Karyopharm Therapeutics Inc (NASDAQ:KPTI) is set to report an overview of the topline data from its lead multiple myeloma trial on September 6, and markets are rallying in advance of good news. An upgrade from Jeffries has sparked speculation that the company will put out something positive, and Karyopharm is set to open Wednesdays’ US session at a 36% premium to its Tuesday open. They say sell the fact, but if the data does indeed prove to be positive, there’s plenty of further upside potential to be had on announcement day and beyond. Here’s what to look out for when the numbers hit.
The drug in focus called Selinexor, and it’s an oral administration oncology drug targeting the above mentioned MM in patients that have already undergone heavy standard of care (SOC) treatment. It’s under investigation in a host of other cancers, but the data set to report next week is specifically related to MM, a phase IIb, and positive results would serve as a leading indicator of succesfull campaigns in the other oncology indications.
So how does it work? The science behind this one is pretty elegant. Healthy cells have what are called tumor suppressor genes (TSG) built into their nuclei. These genes serve as a sort of restraint on inappropriate cell growth – they stop cells from becoming cancerous and proliferating uncontrollably. In cancerous cells, something called a nuclear export, specifically exportin 1 (XPO1), transports TSG outside of the cell, rendering it useless. Without the restraining effect of the TSG, cells grow and replicate uncontrollably, and become cancerous. Selinexor is an XP01 inhibitor. It inhibits the exportin, meaning the TSG remains inside the nuclei of the cell, and in turn, stops the cell from growing uncontrollably.
How has it performed to date? In July, the company announced data from a phase Ib trial in patients with advanced refractory bone or soft tissue sarcoma. The numbers looked good. Out of a total of 52 patients, 30, or 58%, showed a best response of stable disease (SD), with 17, or 33%, experiencing durable SD. Durable SD here is defined by a response greater than or equal to four months. Further, thirteen, or 30%, of 43 patients with quantifiable tumor measurements showed a reduction in target lesion size from baseline. Across a few secondary endpoints, including increased nuclear accumulation of tumor suppressor proteins, decreased cell proliferation, and increased tumor cell apoptosis after treatment, the drug also registered a hit, further backing up the efficacy hypothesis. Safety and tolerability proved no issue at the scheduled dosing – twice per week, three weeks on, one week off.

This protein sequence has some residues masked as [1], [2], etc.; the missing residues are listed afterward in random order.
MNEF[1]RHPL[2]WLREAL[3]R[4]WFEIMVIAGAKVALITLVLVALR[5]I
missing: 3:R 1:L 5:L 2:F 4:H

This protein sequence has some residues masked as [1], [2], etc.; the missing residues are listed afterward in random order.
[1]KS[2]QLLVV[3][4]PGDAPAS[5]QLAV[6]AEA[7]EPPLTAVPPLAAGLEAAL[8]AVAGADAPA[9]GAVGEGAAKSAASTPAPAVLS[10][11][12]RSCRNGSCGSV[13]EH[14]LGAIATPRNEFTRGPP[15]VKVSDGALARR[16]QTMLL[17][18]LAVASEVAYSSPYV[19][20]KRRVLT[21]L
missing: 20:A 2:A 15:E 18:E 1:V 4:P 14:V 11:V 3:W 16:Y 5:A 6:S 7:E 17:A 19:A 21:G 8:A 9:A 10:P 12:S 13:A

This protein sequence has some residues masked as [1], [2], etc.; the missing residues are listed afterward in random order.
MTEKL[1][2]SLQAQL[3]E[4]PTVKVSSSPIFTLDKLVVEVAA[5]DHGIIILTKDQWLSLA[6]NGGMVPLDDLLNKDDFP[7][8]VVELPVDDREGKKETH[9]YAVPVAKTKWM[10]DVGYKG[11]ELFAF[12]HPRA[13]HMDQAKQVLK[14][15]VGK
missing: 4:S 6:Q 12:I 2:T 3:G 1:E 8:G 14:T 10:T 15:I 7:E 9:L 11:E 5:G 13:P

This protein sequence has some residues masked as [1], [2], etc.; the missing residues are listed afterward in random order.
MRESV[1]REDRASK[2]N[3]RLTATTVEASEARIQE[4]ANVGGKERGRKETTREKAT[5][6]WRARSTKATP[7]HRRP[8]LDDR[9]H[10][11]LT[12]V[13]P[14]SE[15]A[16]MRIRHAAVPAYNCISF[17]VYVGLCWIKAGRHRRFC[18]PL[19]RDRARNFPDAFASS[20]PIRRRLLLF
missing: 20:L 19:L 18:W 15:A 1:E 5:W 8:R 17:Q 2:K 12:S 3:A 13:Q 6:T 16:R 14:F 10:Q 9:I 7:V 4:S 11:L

So what are we looking for in the upcoming data?
The trial is investigating efficacy of Selinexor in combination with an already approved steroid medication called dexamethasone. Dexamethasone is an established SOC, and patients will be dosed twice weekly each week in four-week cycles, with 80mg of Selinexor and 20mg of Dexamethasone. The primary endpoint is overall response rate (ORR) across a 5-7-month time frame.
It’s open label, meaning there’s no placebo arm, so the topline figure we are looking at is ORR. If there was a control arm we’d compare active ORR to control ORR, but there isn’t, so the single figure will be the headline. It’s all about response. With these patients many other treatments have failed, so the response isn’t going to have to be that great in terms of scale to be indicative of supporting a pivotal.
We’d like to see some mirroring of the soft tissue sarcoma data, with a response in anywhere between 20-50% of patients, but with this being a very late stage MM trial, chances are the company will count an endpoint hit at the low end of this range – perhaps even lower.
What comes after the data?
The company is set to hold a conference call before market open on data day, so we should get a decent insight into the data on that call. We’ll be listening in and we’ll bring readers an interpretation shortly after it takes place. At this point the company has said it will announce its forward strategy for the drug in this indication. If we were to hazard at a projection, we expect a pivotal initiation during the first or second quarter of next year.
Remember to join us on September 6 for our interpretation of the conference call and an assessment of what’s next!